As you may well know, Aussie Prime Minister Julia Gillard abandoned her agreement with independent MP Andrew Wilkie to legislate mandatory precommitment technology for poker machines a few weeks back. This led to Wilkie withdrawing his conditional support of Gillard’s minority government, stating Gillard is “in breach of the written agreement she signed … a deal’s a deal and it must be honoured.”
Nevertheless, the pokie plan envisioned by Wilkie for pre-commitment legislation to be enacted by May and the technology rolled out by 2014 just ain’t happening. The most recent news on the Wilki front, though, is a joint Select Committee on Gambling Reform – chaired by the man himself yesterday – has advised online sports betting should be more tightly controlled.
A report by the Herald Sun maintains the federal parliamentary committee included a ban on promoting live odds at sporting venues and during event broadcasts. In the meeting, Wilkie reportedly said betting on sport was “proliferating” and was now worth in the region of $790 million a year.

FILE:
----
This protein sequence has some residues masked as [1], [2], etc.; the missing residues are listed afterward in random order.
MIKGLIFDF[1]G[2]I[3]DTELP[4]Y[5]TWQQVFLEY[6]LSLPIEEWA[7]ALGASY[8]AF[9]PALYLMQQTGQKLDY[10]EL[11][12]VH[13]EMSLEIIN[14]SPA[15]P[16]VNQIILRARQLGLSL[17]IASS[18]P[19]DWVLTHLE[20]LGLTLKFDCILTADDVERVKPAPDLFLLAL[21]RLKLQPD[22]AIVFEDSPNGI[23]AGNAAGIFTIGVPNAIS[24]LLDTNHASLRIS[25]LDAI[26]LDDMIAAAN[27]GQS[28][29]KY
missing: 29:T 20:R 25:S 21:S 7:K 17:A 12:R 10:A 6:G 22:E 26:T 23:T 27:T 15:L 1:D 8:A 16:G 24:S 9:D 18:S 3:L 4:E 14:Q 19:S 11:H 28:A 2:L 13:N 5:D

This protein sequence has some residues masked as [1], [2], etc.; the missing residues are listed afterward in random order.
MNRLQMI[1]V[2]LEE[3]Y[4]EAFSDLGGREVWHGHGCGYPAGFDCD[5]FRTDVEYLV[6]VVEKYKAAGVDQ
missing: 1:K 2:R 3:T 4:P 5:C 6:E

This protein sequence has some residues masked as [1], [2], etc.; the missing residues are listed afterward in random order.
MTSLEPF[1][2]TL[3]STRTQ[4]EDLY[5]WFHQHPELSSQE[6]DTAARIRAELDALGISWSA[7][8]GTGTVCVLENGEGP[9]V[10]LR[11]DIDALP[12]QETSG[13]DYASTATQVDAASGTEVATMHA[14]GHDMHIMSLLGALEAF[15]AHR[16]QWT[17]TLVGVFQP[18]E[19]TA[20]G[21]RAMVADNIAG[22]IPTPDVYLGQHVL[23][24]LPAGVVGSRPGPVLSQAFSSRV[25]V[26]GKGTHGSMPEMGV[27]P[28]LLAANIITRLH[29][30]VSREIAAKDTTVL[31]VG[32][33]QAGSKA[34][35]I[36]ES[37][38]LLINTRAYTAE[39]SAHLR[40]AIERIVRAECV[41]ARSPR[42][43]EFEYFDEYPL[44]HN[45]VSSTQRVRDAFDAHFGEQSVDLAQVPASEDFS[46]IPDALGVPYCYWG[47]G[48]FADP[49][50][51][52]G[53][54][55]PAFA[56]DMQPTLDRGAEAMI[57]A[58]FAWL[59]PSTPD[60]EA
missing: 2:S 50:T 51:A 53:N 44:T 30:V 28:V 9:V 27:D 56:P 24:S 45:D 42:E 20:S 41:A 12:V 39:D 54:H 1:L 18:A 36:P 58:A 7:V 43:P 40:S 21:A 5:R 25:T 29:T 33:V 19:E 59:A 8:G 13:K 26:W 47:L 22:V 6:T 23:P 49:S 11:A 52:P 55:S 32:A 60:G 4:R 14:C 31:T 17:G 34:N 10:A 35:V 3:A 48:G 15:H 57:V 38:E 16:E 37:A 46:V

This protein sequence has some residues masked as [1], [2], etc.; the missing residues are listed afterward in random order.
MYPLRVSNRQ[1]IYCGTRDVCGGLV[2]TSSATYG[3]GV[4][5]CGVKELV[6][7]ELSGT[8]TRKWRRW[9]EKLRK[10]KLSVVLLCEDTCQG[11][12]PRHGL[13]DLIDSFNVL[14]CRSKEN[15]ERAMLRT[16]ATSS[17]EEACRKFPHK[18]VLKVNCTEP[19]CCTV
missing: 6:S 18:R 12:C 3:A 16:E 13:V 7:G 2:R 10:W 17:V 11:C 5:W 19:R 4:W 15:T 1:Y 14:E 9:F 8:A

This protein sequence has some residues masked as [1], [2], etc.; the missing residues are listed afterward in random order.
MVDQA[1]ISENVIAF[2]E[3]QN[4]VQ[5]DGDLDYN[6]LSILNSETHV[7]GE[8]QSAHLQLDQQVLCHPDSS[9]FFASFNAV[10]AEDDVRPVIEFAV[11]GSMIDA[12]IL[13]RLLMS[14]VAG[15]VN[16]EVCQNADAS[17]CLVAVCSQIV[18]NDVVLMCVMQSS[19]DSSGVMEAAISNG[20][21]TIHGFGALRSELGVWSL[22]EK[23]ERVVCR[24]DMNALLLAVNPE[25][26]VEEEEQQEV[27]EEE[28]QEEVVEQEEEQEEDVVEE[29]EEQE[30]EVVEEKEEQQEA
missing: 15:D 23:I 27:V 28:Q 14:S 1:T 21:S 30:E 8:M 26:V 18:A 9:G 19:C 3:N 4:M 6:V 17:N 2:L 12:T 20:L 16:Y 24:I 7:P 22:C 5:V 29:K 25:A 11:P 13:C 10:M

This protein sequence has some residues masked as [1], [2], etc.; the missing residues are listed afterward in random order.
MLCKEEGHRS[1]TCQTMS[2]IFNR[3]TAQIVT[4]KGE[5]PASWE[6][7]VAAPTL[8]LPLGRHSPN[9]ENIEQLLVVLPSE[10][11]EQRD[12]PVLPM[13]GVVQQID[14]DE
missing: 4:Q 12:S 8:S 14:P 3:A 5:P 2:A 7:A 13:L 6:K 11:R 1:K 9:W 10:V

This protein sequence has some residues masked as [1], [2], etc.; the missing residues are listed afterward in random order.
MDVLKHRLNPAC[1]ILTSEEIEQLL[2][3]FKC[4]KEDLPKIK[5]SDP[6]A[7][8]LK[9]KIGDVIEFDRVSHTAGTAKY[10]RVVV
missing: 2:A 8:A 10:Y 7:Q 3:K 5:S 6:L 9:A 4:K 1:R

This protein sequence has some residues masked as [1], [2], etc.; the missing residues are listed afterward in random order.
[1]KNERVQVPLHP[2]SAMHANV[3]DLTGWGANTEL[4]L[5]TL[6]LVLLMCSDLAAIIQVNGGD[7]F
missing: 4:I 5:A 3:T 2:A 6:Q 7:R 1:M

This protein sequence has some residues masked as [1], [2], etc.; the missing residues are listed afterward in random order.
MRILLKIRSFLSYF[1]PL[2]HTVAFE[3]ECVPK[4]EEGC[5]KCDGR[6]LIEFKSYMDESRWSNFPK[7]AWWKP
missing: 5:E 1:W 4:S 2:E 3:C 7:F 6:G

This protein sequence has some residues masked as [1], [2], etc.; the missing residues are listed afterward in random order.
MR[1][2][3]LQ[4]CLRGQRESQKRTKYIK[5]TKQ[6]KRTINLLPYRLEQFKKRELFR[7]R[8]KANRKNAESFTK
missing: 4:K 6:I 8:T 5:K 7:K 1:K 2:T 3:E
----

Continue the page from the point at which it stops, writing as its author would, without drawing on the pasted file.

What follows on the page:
Labour MP Nick Champion, the committee deputy chairman, said sports betting issues had “surreptitiously” crept into Australians’ lives – almost on a subconscious level. (Because Aussies are clearly oblivious when they unintentionally wagering a bet online.)
Anyhow, the committee recommended that a national independent research institute on gambling be set up, alongside an education campaign be developed to highlight the risk of “harm” from online gambling.
The committee also called for gambling advertising to be banned during times when children were likely to be watching television and for tighter controls on credit betting.